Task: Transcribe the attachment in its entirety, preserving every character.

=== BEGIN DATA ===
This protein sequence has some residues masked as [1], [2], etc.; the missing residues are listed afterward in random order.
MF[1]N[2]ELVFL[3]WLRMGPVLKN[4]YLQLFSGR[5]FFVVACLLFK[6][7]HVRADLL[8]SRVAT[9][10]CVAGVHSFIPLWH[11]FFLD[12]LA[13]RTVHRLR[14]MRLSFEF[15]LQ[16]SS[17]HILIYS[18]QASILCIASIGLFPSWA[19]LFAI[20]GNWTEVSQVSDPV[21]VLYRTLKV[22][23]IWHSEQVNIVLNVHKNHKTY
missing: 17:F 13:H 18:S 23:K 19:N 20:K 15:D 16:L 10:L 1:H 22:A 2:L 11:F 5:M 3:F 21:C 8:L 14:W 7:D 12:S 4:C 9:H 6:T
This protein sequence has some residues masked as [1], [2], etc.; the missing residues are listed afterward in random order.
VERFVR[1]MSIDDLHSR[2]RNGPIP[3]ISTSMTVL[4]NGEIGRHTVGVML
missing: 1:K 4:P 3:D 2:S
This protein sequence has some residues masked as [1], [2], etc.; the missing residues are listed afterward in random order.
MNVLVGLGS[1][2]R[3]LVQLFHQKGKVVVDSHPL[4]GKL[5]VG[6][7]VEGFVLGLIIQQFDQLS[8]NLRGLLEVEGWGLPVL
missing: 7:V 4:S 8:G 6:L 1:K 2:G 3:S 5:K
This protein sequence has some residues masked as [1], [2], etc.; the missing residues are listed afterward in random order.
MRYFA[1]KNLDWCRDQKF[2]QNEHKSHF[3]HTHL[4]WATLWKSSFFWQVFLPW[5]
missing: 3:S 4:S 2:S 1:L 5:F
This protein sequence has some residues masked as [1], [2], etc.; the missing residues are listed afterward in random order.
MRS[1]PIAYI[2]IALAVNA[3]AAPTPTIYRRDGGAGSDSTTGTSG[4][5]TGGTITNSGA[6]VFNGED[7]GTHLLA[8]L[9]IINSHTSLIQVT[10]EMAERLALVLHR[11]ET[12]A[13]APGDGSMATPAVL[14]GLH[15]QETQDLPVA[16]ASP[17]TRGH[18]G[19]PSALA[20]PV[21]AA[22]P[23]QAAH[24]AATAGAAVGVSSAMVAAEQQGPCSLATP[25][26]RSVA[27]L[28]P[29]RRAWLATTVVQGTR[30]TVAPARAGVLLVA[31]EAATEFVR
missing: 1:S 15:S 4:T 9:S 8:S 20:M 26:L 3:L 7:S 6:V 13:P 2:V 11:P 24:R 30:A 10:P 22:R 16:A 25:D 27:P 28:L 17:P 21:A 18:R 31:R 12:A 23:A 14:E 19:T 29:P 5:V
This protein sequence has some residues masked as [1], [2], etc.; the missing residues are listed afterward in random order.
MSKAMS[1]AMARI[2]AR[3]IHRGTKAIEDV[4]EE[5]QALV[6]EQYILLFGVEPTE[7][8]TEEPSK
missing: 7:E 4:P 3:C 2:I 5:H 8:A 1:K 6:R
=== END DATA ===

This protein sequence has some residues masked as [1], [2], etc.; the missing residues are listed afterward in random order.
MF[1]N[2]ELVFL[3]WLRMGPVLKN[4]YLQLFSGR[5]FFVVACLLFK[6][7]HVRADLL[8]SRVAT[9][10]CVAGVHSFIPLWH[11]FFLD[12]LA[13]RTVHRLR[14]MRLSFEF[15]LQ[16]SS[17]HILIYS[18]QASILCIASIGLFPSWA[19]LFAI[20]GNWTEVSQVSDPV[21]VLYRTLKV[22][23]IWHSEQVNIVLNVHKNHKTY
missing: 17:F 13:H 18:S 23:K 19:N 20:K 15:D 16:L 10:L 1:H 22:A 2:L 11:F 5:M 3:F 21:C 8:L 14:W 7:D 12:S 4:C 9:H 6:T
This protein sequence has some residues masked as [1], [2], etc.; the missing residues are listed afterward in random order.
VERFVR[1]MSIDDLHSR[2]RNGPIP[3]ISTSMTVL[4]NGEIGRHTVGVML
missing: 1:K 4:P 3:D 2:S
This protein sequence has some residues masked as [1], [2], etc.; the missing residues are listed afterward in random order.
MNVLVGLGS[1][2]R[3]LVQLFHQKGKVVVDSHPL[4]GKL[5]VG[6][7]VEGFVLGLIIQQFDQLS[8]NLRGLLEVEGWGLPVL
missing: 7:V 4:S 8:G 6:L 1:K 2:G 3:S 5:K
This protein sequence has some residues masked as [1], [2], etc.; the missing residues are listed afterward in random order.
MRYFA[1]KNLDWCRDQKF[2]QNEHKSHF[3]HTHL[4]WATLWKSSFFWQVFLPW[5]
missing: 3:S 4:S 2:S 1:L 5:F
This protein sequence has some residues masked as [1], [2], etc.; the missing residues are listed afterward in random order.
MRS[1]PIAYI[2]IALAVNA[3]AAPTPTIYRRDGGAGSDSTTGTSG[4][5]TGGTITNSGA[6]VFNGED[7]GTHLLA[8]L[9]IINSHTSLIQVT[10]EMAERLALVLHR[11]ET[12]A[13]APGDGSMATPAVL[14]GLH[15]QETQDLPVA[16]ASP[17]TRGH[18]G[19]PSALA[20]PV[21]AA[22]P[23]QAAH[24]AATAGAAVGVSSAMVAAEQQGPCSLATP[25][26]RSVA[27]L[28]P[29]RRAWLATTVVQGTR[30]TVAPARAGVLLVA[31]EAATEFVR
missing: 1:S 15:S 4:T 9:S 8:S 20:M 26:L 3:L 7:S 6:V 13:P 2:V 11:P 24:R 30:A 10:P 22:R 16:A 25:D 27:P 28:L 17:P 21:A 18:R 31:R 12:A 23:A 14:E 19:T 29:P 5:V
This protein sequence has some residues masked as [1], [2], etc.; the missing residues are listed afterward in random order.
MSKAMS[1]AMARI[2]AR[3]IHRGTKAIEDV[4]EE[5]QALV[6]EQYILLFGVEPTE[7][8]TEEPSK
missing: 7:E 4:P 3:C 2:I 5:H 8:A 1:K 6:R